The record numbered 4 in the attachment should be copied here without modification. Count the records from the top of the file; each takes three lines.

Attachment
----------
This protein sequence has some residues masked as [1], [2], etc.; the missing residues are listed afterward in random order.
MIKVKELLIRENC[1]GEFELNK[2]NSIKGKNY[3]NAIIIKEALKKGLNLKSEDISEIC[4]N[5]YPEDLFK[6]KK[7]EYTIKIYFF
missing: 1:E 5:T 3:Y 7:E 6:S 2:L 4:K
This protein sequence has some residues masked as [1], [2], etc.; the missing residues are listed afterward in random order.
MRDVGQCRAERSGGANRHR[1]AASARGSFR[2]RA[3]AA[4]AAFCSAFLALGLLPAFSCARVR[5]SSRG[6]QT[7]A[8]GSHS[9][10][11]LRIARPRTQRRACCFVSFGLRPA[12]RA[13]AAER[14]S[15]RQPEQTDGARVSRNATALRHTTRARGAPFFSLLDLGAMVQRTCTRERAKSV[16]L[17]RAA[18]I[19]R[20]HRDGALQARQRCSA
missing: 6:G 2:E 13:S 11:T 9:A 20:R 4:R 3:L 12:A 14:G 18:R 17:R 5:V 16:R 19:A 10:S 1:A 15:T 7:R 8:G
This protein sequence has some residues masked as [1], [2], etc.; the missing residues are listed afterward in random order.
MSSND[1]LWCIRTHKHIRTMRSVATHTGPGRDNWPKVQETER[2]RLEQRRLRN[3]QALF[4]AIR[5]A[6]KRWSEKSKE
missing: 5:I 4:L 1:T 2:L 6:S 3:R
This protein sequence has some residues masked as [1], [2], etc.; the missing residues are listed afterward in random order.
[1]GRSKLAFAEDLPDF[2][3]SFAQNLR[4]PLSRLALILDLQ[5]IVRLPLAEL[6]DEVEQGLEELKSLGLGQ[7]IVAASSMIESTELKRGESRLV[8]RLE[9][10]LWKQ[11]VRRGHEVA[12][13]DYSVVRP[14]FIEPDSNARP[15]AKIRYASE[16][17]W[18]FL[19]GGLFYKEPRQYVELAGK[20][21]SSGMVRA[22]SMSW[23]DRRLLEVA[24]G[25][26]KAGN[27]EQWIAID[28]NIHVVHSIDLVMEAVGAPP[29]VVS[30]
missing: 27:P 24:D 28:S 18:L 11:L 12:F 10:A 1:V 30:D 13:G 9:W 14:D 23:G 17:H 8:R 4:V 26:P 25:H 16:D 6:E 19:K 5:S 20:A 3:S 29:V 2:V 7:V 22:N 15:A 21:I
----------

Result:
This protein sequence has some residues masked as [1], [2], etc.; the missing residues are listed afterward in random order.
[1]GRSKLAFAEDLPDF[2][3]SFAQNLR[4]PLSRLALILDLQ[5]IVRLPLAEL[6]DEVEQGLEELKSLGLGQ[7]IVAASSMIESTELKRGESRLV[8]RLE[9][10]LWKQ[11]VRRGHEVA[12][13]DYSVVRP[14]FIEPDSNARP[15]AKIRYASE[16][17]W[18]FL[19]GGLFYKEPRQYVELAGK[20][21]SSGMVRA[22]SMSW[23]DRRLLEVA[24]G[25][26]KAGN[27]EQWIAID[28]NIHVVHSIDLVMEAVGAPP[29]VVS[30]
missing: 27:P 24:D 28:S 18:L 11:L 12:F 10:A 1:V 30:D 13:G 9:W 14:D 23:G 17:H 8:R 4:V 26:P 25:H 16:D 6:E 19:K 5:S 20:A 3:S 29:V 2:V 7:V 22:N 15:A 21:I